Under general sales tax policy, a retailer that sells tangible personal property ("TPP") to a customer is required to collect and remit sales tax on the price paid for the merchandise. Separately, a contractor who purchases and affixes TPP to a customer's home or office is providing a real property improvement, which is not generally subject to sales tax. In these projects, the contractor is deemed to be the final user or consumer of the TPP, which then becomes incorporated into the real property, so that the contractor is the one liable for paying sales tax. At issue in many states is how to deal with home improvement retailers that purchase their inventories for resale tax-free and that also provide installed home improvements to their customers: Are these installation transactions sales of real property interests, in which the customers owe no sales tax and the contractor-retailer self-assesses sales or use tax on the wholesale cost of the TPP? Or are they retail sales of TPP to customers followed by a separate installation service?

On June 4, 2015, the Indiana Supreme Court left intact a landmark ruling from the Indiana Tax Court finding that Lowe's Home Centers, LLC, a national home improvement retailer, properly self-assessed and remitted use tax on materials it used in performing home improvement contracting work for customers in Indiana. Lowe's contended that when it was performing under an installation contract with a customer, it was not selling TPP but instead selling real property improvements, which are not subject to sales tax. And as the contractor, Lowe's—not its customer—was the final user and consumer of the TPP affixed to the customer's home. It therefore remitted use tax on the wholesale cost of construction materials it pulled from its inventory.

The Indiana Department of Revenue disagreed and insisted that, in such transactions, Lowe's was selling TPP to its customers at retail, followed by a separate installation of the customers' items. According to the Department, Lowe's should have been collecting and remitting sales tax on the retail prices of the construction materials listed in the installation contracts. The Department assessed Lowe's for additional taxes, interest, and penalties, and Lowe's appealed.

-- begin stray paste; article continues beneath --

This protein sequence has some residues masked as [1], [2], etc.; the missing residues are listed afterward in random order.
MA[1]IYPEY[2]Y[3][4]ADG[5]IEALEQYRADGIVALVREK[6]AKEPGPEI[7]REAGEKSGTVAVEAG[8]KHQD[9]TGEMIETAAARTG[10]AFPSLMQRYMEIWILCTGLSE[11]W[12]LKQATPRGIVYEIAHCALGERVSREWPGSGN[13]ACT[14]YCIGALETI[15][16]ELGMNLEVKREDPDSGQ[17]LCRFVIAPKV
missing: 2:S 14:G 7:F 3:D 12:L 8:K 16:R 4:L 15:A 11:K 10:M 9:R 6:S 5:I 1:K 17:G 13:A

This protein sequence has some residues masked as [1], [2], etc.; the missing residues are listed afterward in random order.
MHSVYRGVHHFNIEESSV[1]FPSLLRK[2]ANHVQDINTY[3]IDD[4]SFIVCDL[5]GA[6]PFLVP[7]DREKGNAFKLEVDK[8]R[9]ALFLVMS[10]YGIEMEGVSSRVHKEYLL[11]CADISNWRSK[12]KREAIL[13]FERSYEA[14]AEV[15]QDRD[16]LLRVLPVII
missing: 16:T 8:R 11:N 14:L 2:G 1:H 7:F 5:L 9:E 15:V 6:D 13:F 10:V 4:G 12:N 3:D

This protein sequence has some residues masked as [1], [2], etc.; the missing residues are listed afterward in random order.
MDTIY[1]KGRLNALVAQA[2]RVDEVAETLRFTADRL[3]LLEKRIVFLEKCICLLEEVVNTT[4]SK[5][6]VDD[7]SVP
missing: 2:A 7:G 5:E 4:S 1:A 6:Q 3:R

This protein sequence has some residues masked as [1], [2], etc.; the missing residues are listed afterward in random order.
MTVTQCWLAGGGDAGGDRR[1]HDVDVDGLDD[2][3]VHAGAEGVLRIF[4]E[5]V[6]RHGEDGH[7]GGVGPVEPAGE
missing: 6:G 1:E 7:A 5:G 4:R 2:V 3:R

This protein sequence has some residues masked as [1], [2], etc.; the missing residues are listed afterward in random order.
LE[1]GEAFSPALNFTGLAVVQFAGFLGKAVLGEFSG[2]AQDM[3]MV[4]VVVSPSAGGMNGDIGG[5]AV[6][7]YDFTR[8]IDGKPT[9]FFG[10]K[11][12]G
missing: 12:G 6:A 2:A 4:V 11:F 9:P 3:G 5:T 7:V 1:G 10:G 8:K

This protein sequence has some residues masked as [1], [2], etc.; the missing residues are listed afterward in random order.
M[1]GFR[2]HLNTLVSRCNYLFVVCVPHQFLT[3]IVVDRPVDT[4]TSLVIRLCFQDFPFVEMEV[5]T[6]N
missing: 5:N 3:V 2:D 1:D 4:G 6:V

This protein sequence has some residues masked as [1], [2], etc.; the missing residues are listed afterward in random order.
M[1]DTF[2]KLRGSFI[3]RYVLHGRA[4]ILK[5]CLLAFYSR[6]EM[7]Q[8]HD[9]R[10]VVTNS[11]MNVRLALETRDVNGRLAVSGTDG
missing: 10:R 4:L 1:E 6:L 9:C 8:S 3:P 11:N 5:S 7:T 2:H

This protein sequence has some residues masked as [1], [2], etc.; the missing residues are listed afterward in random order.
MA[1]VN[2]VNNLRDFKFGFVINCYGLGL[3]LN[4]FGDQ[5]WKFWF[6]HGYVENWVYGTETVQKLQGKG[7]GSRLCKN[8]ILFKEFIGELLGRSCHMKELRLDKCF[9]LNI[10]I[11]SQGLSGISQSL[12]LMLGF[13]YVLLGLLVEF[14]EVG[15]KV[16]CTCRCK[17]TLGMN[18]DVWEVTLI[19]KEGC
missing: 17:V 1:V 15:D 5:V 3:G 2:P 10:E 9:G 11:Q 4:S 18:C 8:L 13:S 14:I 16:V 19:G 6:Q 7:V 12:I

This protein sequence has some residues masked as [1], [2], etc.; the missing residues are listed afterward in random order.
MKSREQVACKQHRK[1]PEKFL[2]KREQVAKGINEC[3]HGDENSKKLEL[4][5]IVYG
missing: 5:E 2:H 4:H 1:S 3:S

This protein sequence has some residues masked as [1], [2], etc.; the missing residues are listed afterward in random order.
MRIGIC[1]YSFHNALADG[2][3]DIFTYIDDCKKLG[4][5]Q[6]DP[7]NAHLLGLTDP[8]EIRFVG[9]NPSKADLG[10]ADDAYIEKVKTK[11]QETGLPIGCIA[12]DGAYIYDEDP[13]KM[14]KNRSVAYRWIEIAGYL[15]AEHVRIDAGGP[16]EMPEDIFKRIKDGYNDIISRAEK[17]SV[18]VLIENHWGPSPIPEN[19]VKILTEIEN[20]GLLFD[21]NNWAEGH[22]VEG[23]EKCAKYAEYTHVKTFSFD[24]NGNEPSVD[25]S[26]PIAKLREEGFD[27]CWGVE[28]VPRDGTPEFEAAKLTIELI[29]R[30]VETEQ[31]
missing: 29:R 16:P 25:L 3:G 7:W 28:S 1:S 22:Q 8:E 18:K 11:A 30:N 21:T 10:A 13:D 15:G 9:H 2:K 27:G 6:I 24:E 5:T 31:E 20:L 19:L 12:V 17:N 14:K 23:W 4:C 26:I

In a December 19, 2014, summary judgment order, the Indiana Tax Court rejected the Department's position. In addition, the tax court's order invalidated a distinction in the Department's tax regulations saying that a customer owes sales tax on construction materials supplied under a time and material contract but a contractor must self-assess and remit use tax on materials used in a lump sum contract. That discrepancy is not based in law, the court said.

"The department has created an artificial distinction between time and material contracts and lump sum contracts in its regulations to convert a contractor's use tax liability under [Indiana law] into a sales tax liability on the materials' higher retail price," Indiana Tax Court Judge Martha Wentworth said in the order. "Because [the law] does not impose use tax liability contingent upon the type of contract a contractor uses, that distinction as contained in [the regulations] is invalid."

The case has national implications for retailers who also provide contracting services. Similar disputes are being litigated in states throughout the country.